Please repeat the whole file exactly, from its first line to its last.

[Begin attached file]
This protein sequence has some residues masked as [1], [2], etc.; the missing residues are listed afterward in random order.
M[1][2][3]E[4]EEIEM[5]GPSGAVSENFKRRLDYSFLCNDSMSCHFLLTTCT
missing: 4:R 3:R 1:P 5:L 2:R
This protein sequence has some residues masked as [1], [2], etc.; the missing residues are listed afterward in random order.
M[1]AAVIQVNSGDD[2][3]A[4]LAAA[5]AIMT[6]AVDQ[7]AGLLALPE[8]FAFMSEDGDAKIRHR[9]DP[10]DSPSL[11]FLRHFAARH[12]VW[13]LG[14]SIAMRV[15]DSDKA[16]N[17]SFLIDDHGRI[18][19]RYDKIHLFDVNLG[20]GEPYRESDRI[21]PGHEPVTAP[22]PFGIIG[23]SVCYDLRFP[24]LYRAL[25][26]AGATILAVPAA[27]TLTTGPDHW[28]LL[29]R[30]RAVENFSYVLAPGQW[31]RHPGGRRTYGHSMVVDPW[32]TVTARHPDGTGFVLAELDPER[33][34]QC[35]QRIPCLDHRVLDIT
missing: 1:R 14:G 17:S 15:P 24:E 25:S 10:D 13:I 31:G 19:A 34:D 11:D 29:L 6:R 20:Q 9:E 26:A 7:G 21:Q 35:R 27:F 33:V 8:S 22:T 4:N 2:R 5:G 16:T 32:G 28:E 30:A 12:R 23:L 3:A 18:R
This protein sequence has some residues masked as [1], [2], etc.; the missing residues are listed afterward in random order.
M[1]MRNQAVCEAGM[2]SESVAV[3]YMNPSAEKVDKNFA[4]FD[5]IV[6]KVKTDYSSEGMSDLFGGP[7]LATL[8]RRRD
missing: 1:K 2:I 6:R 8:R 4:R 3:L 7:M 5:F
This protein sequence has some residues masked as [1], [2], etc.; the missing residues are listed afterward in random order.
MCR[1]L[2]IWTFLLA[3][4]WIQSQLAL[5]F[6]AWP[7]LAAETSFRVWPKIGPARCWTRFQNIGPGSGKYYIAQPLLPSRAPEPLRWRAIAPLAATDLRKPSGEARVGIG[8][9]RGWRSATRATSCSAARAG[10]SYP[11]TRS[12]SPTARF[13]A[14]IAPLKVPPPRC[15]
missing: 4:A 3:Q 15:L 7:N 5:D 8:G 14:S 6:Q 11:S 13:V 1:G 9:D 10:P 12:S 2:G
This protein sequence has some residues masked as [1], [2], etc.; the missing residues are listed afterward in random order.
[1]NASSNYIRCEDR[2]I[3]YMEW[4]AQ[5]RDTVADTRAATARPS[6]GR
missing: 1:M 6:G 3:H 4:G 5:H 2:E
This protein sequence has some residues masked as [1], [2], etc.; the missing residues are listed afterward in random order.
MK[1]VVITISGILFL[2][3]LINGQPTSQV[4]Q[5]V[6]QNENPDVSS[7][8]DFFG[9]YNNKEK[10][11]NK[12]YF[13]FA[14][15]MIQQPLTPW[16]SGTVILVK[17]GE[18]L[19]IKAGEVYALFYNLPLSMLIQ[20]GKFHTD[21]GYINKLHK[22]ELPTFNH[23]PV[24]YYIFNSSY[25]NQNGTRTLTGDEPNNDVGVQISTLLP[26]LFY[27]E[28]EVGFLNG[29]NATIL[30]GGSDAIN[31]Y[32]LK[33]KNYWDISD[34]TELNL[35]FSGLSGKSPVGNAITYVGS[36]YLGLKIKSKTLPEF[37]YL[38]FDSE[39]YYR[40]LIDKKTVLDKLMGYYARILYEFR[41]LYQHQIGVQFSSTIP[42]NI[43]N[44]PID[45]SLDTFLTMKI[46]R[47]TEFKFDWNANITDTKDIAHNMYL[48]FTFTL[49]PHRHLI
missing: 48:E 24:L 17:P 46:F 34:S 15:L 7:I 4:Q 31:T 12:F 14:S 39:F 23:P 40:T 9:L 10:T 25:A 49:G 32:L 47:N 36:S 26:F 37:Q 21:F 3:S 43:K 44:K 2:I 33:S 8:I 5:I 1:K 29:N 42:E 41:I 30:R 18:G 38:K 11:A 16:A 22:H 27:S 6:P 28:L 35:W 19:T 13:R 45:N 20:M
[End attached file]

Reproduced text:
This protein sequence has some residues masked as [1], [2], etc.; the missing residues are listed afterward in random order.
M[1][2][3]E[4]EEIEM[5]GPSGAVSENFKRRLDYSFLCNDSMSCHFLLTTCT
missing: 4:R 3:R 1:P 5:L 2:R
This protein sequence has some residues masked as [1], [2], etc.; the missing residues are listed afterward in random order.
M[1]AAVIQVNSGDD[2][3]A[4]LAAA[5]AIMT[6]AVDQ[7]AGLLALPE[8]FAFMSEDGDAKIRHR[9]DP[10]DSPSL[11]FLRHFAARH[12]VW[13]LG[14]SIAMRV[15]DSDKA[16]N[17]SFLIDDHGRI[18][19]RYDKIHLFDVNLG[20]GEPYRESDRI[21]PGHEPVTAP[22]PFGIIG[23]SVCYDLRFP[24]LYRAL[25][26]AGATILAVPAA[27]TLTTGPDHW[28]LL[29]R[30]RAVENFSYVLAPGQW[31]RHPGGRRTYGHSMVVDPW[32]TVTARHPDGTGFVLAELDPER[33][34]QC[35]QRIPCLDHRVLDIT
missing: 1:R 14:G 17:S 15:P 24:E 25:S 10:D 13:I 31:G 19:A 34:D 11:D 29:L 6:R 20:Q 9:E 26:A 7:G 21:Q 35:R 27:F 33:V 8:S 22:T 4:N 2:R 5:G 16:T 32:G 28:E 30:A 12:R 23:L 3:A 18:R
This protein sequence has some residues masked as [1], [2], etc.; the missing residues are listed afterward in random order.
M[1]MRNQAVCEAGM[2]SESVAV[3]YMNPSAEKVDKNFA[4]FD[5]IV[6]KVKTDYSSEGMSDLFGGP[7]LATL[8]RRRD
missing: 1:K 2:I 6:R 8:R 4:R 3:L 7:M 5:F
This protein sequence has some residues masked as [1], [2], etc.; the missing residues are listed afterward in random order.
MCR[1]L[2]IWTFLLA[3][4]WIQSQLAL[5]F[6]AWP[7]LAAETSFRVWPKIGPARCWTRFQNIGPGSGKYYIAQPLLPSRAPEPLRWRAIAPLAATDLRKPSGEARVGIG[8][9]RGWRSATRATSCSAARAG[10]SYP[11]TRS[12]SPTARF[13]A[14]IAPLKVPPPRC[15]
missing: 4:A 3:Q 15:L 7:N 5:D 8:G 14:S 6:Q 11:S 13:V 1:G 9:D 10:P 12:S 2:G
This protein sequence has some residues masked as [1], [2], etc.; the missing residues are listed afterward in random order.
[1]NASSNYIRCEDR[2]I[3]YMEW[4]AQ[5]RDTVADTRAATARPS[6]GR
missing: 1:M 6:G 3:H 4:G 5:H 2:E
This protein sequence has some residues masked as [1], [2], etc.; the missing residues are listed afterward in random order.
MK[1]VVITISGILFL[2][3]LINGQPTSQV[4]Q[5]V[6]QNENPDVSS[7][8]DFFG[9]YNNKEK[10][11]NK[12]YF[13]FA[14][15]MIQQPLTPW[16]SGTVILVK[17]GE[18]L[19]IKAGEVYALFYNLPLSMLIQ[20]GKFHTD[21]GYINKLHK[22]ELPTFNH[23]PV[24]YYIFNSSY[25]NQNGTRTLTGDEPNNDVGVQISTLLP[26]LFY[27]E[28]EVGFLNG[29]NATIL[30]GGSDAIN[31]Y[32]LK[33]KNYWDISD[34]TELNL[35]FSGLSGKSPVGNAITYVGS[36]YLGLKIKSKTLPEF[37]YL[38]FDSE[39]YYR[40]LIDKKTVLDKLMGYYARILYEFR[41]LYQHQIGVQFSSTIP[42]NI[43]N[44]PID[45]SLDTFLTMKI[46]R[47]TEFKFDWNANITDTKDIAHNMYL[48]FTFTL[49]PHRHLI
missing: 48:E 24:L 17:P 46:F 34:S 15:L 7:I 4:Q 31:T 12:F 14:S 39:F 23:P 40:T 9:L 10:T 25:A 49:G 32:L 47:N 36:S 26:F 37:Q 21:F 3:S 43:K 44:K 2:I 33:S 8:I 5:I 1:K 29:N 42:E 41:I 30:R 18:G 38:K 11:A 16:A 22:H 27:S 6:P 28:L 35:W 19:T 13:R 45:N 20:M